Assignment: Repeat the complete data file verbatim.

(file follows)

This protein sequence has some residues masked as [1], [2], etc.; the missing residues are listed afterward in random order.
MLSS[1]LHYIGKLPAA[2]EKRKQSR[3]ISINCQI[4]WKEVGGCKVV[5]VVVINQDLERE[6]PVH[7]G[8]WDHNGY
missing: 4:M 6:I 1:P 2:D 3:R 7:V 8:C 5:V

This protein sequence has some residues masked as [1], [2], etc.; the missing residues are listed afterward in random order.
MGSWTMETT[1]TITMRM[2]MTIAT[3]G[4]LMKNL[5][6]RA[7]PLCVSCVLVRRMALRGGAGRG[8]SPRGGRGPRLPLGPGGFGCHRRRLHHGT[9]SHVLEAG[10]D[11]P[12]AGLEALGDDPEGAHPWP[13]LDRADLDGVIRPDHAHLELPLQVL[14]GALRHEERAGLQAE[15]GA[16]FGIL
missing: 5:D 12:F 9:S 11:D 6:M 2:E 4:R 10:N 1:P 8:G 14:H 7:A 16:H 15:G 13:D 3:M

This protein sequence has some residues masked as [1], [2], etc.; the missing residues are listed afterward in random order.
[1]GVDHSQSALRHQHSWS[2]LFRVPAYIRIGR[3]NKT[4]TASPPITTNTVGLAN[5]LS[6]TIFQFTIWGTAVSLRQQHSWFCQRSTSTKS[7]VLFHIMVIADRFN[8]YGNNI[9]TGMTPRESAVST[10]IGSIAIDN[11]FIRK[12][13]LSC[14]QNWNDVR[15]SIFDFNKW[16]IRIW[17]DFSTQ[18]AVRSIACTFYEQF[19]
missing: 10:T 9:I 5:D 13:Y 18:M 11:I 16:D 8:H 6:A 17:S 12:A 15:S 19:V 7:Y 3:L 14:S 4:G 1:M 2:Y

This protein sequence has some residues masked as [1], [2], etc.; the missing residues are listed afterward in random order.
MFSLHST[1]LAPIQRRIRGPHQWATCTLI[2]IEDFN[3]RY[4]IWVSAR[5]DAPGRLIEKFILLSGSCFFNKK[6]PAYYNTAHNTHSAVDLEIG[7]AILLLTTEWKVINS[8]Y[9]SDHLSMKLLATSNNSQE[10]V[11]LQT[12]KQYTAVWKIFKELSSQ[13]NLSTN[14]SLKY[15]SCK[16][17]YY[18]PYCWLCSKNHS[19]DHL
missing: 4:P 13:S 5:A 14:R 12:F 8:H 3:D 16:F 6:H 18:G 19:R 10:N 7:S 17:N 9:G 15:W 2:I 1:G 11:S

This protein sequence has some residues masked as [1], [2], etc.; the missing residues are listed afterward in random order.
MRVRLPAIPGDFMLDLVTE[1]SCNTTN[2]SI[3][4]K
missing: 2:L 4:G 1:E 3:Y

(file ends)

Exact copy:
This protein sequence has some residues masked as [1], [2], etc.; the missing residues are listed afterward in random order.
MLSS[1]LHYIGKLPAA[2]EKRKQSR[3]ISINCQI[4]WKEVGGCKVV[5]VVVINQDLERE[6]PVH[7]G[8]WDHNGY
missing: 4:M 6:I 1:P 2:D 3:R 7:V 8:C 5:V

This protein sequence has some residues masked as [1], [2], etc.; the missing residues are listed afterward in random order.
MGSWTMETT[1]TITMRM[2]MTIAT[3]G[4]LMKNL[5][6]RA[7]PLCVSCVLVRRMALRGGAGRG[8]SPRGGRGPRLPLGPGGFGCHRRRLHHGT[9]SHVLEAG[10]D[11]P[12]AGLEALGDDPEGAHPWP[13]LDRADLDGVIRPDHAHLELPLQVL[14]GALRHEERAGLQAE[15]GA[16]FGIL
missing: 5:D 12:F 9:S 11:D 6:M 2:E 4:R 10:N 1:P 8:G 14:H 7:A 16:H 15:G 13:D 3:M

This protein sequence has some residues masked as [1], [2], etc.; the missing residues are listed afterward in random order.
[1]GVDHSQSALRHQHSWS[2]LFRVPAYIRIGR[3]NKT[4]TASPPITTNTVGLAN[5]LS[6]TIFQFTIWGTAVSLRQQHSWFCQRSTSTKS[7]VLFHIMVIADRFN[8]YGNNI[9]TGMTPRESAVST[10]IGSIAIDN[11]FIRK[12][13]LSC[14]QNWNDVR[15]SIFDFNKW[16]IRIW[17]DFSTQ[18]AVRSIACTFYEQF[19]
missing: 10:T 9:I 5:D 13:Y 18:M 11:I 16:D 8:H 6:A 17:S 12:A 15:S 19:V 7:Y 3:L 14:S 4:G 1:M 2:Y

This protein sequence has some residues masked as [1], [2], etc.; the missing residues are listed afterward in random order.
MFSLHST[1]LAPIQRRIRGPHQWATCTLI[2]IEDFN[3]RY[4]IWVSAR[5]DAPGRLIEKFILLSGSCFFNKK[6]PAYYNTAHNTHSAVDLEIG[7]AILLLTTEWKVINS[8]Y[9]SDHLSMKLLATSNNSQE[10]V[11]LQT[12]KQYTAVWKIFKELSSQ[13]NLSTN[14]SLKY[15]SCK[16][17]YY[18]PYCWLCSKNHS[19]DHL
missing: 4:P 13:S 5:A 14:R 12:F 8:H 3:D 16:F 6:H 18:G 19:R 10:N 7:S 17:N 9:G 15:W 2:I 1:G 11:S

This protein sequence has some residues masked as [1], [2], etc.; the missing residues are listed afterward in random order.
MRVRLPAIPGDFMLDLVTE[1]SCNTTN[2]SI[3][4]K
missing: 2:L 4:G 1:E 3:Y